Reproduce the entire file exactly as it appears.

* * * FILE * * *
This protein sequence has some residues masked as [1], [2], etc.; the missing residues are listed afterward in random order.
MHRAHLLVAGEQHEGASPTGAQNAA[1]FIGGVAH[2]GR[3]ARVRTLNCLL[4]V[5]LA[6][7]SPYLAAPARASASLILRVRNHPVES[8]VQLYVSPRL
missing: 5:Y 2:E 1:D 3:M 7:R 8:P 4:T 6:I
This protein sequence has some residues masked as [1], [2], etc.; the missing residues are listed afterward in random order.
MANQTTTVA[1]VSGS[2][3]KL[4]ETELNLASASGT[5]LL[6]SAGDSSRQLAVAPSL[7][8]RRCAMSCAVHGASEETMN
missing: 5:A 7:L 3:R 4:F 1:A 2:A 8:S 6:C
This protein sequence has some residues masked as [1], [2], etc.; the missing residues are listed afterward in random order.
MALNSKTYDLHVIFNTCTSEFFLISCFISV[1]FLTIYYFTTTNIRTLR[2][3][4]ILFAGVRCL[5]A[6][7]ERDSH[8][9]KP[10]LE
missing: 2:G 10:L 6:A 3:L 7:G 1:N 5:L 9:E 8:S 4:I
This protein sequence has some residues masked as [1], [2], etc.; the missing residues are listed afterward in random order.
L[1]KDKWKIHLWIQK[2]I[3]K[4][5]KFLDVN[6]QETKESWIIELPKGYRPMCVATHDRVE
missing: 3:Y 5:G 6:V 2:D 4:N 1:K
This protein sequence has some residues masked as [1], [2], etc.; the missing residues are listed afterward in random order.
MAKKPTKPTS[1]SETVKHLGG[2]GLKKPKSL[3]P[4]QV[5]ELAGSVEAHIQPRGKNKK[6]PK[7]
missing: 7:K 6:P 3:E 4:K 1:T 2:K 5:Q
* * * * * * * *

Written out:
This protein sequence has some residues masked as [1], [2], etc.; the missing residues are listed afterward in random order.
MHRAHLLVAGEQHEGASPTGAQNAA[1]FIGGVAH[2]GR[3]ARVRTLNCLL[4]V[5]LA[6][7]SPYLAAPARASASLILRVRNHPVES[8]VQLYVSPRL
missing: 5:Y 2:E 1:D 3:M 7:R 8:P 4:T 6:I
This protein sequence has some residues masked as [1], [2], etc.; the missing residues are listed afterward in random order.
MANQTTTVA[1]VSGS[2][3]KL[4]ETELNLASASGT[5]LL[6]SAGDSSRQLAVAPSL[7][8]RRCAMSCAVHGASEETMN
missing: 5:A 7:L 3:R 4:F 1:A 2:A 8:S 6:C
This protein sequence has some residues masked as [1], [2], etc.; the missing residues are listed afterward in random order.
MALNSKTYDLHVIFNTCTSEFFLISCFISV[1]FLTIYYFTTTNIRTLR[2][3][4]ILFAGVRCL[5]A[6][7]ERDSH[8][9]KP[10]LE
missing: 2:G 10:L 6:A 3:L 7:G 1:N 5:L 9:E 8:S 4:I
This protein sequence has some residues masked as [1], [2], etc.; the missing residues are listed afterward in random order.
L[1]KDKWKIHLWIQK[2]I[3]K[4][5]KFLDVN[6]QETKESWIIELPKGYRPMCVATHDRVE
missing: 3:Y 5:G 6:V 2:D 4:N 1:K
This protein sequence has some residues masked as [1], [2], etc.; the missing residues are listed afterward in random order.
MAKKPTKPTS[1]SETVKHLGG[2]GLKKPKSL[3]P[4]QV[5]ELAGSVEAHIQPRGKNKK[6]PK[7]
missing: 7:K 6:P 3:E 4:K 1:T 2:K 5:Q